Financial literacy opens up a whole new world

‘Without understanding the key words of accounting-speak, it’s a bit like trying to read Greek.’
Issue Date 16 March 2007

‘Without understanding the key words of accounting-speak, it’s a bit like trying to read Greek.’

Have you ever imagined what it’s like to be illiterate? I once got the feeling during a visit to Athens, where was trying to locate a street. It was impossible. The street signs are in Greek, and could find no one who spoke English. was a desperate situation.

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Illiterate people live in a world like this all the time. Financially illiterate people live in this world when it comes to finance. I’ve been a bit repetitive over the past few weeks about financial literacy. hope you have gained some insights into the often confusing world of finance.

It’s really quite simple, but without understanding the key words of accounting-speak, it’s a bit like trying to read Greek. Being able to read and understand financial statements is an important foundation on the road to financial literacy, but it’s only one facet of many.

There’s the question of structuring the businesses’ accounts so that you know where money is being made or lost; how best to finance an asset, such as a new tractor – whether it’s best to lease or buy; forecasting the return on a new project, taking into account of the present value of money.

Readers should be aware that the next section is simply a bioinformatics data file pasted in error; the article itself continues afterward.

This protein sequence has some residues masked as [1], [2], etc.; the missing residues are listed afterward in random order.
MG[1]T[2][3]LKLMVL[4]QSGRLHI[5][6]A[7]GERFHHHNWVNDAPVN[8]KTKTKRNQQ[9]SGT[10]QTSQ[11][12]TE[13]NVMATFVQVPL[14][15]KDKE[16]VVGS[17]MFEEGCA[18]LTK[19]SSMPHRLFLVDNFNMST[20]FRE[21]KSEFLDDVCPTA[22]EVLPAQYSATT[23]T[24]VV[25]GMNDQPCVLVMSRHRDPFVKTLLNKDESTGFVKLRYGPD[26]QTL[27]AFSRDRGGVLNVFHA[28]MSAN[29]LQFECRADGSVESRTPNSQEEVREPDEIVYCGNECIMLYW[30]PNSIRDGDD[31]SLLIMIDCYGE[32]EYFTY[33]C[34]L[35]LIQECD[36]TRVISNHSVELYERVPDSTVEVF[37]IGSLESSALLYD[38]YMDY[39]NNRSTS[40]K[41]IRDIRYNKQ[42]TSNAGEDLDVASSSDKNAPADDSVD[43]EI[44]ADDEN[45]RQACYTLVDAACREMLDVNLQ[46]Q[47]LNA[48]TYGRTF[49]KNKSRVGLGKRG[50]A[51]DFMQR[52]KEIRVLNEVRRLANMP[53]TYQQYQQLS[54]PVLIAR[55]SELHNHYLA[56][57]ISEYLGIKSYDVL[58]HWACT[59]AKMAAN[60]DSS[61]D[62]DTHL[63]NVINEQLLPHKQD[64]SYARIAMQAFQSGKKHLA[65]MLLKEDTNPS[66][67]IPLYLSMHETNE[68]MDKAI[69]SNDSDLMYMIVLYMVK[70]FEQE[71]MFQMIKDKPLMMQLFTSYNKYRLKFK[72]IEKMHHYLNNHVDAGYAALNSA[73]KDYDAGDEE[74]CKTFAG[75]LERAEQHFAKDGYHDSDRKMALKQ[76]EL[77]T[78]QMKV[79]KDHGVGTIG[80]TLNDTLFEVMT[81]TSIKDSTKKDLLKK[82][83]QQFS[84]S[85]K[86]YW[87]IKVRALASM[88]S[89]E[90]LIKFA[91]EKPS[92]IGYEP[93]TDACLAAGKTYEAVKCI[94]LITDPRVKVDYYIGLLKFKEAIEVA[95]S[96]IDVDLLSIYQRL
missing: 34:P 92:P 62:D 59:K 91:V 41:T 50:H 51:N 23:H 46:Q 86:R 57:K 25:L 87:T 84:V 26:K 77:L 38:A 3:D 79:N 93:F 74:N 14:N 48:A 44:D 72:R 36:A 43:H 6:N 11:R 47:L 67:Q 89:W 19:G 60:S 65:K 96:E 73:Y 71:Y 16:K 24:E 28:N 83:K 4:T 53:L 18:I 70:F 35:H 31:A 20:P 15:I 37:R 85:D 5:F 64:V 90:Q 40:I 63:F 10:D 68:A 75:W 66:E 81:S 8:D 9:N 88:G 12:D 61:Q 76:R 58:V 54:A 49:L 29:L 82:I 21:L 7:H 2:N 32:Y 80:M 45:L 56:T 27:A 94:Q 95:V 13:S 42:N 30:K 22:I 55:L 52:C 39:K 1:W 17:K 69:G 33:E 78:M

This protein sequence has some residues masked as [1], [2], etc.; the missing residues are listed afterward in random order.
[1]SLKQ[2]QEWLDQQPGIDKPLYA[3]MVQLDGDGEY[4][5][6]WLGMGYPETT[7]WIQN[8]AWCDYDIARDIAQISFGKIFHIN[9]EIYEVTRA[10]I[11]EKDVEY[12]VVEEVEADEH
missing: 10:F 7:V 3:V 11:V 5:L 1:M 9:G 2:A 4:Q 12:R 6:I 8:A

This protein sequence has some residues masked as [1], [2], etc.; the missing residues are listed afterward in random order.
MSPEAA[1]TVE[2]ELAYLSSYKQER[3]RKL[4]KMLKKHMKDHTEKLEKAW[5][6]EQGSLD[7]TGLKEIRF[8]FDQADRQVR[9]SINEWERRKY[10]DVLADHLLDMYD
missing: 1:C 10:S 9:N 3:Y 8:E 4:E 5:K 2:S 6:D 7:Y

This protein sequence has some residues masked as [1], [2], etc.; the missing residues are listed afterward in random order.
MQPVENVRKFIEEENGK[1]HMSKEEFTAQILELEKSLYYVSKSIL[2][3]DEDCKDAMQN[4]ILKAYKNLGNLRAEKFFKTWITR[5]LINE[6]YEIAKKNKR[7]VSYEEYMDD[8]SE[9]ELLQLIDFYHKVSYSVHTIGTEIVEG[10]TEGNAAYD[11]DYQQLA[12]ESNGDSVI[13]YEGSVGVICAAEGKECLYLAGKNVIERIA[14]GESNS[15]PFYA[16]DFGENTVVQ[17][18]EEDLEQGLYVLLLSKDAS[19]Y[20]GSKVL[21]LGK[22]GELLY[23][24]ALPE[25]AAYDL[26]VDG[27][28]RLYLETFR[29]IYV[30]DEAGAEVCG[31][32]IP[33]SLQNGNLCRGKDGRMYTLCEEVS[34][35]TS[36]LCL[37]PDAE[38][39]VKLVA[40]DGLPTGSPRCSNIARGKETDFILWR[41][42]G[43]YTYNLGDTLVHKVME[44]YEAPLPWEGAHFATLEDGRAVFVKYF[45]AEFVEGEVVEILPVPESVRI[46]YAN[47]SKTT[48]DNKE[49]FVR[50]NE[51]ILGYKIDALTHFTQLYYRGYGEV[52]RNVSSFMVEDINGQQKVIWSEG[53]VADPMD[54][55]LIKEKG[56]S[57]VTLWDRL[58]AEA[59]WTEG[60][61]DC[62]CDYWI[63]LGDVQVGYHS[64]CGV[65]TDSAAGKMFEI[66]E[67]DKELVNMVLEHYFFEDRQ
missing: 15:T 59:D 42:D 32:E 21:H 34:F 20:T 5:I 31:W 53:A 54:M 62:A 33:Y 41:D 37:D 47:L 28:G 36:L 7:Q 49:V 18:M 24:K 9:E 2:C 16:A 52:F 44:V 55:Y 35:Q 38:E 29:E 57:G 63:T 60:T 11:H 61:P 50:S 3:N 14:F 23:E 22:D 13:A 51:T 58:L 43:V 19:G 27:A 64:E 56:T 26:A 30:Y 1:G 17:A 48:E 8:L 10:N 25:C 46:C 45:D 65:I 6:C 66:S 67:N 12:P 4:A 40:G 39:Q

That’s before we start delving into personal financial issues such as home ownership, education funding, insurance, retirement, estate planning and the like. W ithout fundamental financial literacy it’s impossible to understand and assess the quality of the advice one gets.

Robert Kiyosaki in his best-seller Rich Dad Poor Dad is highly critical of the education system of the US, which, much like ours, largely ignores the need to equip kids with these skills. His book sends out a very clear message. “You will never be rich unless you are financially literate.” He takes strong issue with the way accountants classify assets and liabilities. To Kiyosaki an asset is something that puts money in your pocket; a liability takes it out. So your home, which you thought was an asset, he says, is actually a liability. Accountants will beg to differ, but his book will make you think. Read it.

One of my lecturers used to refer to the “alchemy” of finance. I would imagine a wizard stirring a bowl of credits, debits, assets and liabilities, and conjuring up a mixture from which a genie would leap, brandishing a set of totally comprehensible financial accounts. It never happened, but still haven’t give up hope.

But once you understand the language of finance, it will open up a whole new world. Who knows, if you master it, maybe Kiyosaki is right – you may become rich. • Contact Peter Hughes on (013) 745 7303 or e-mail [email protected]. |fw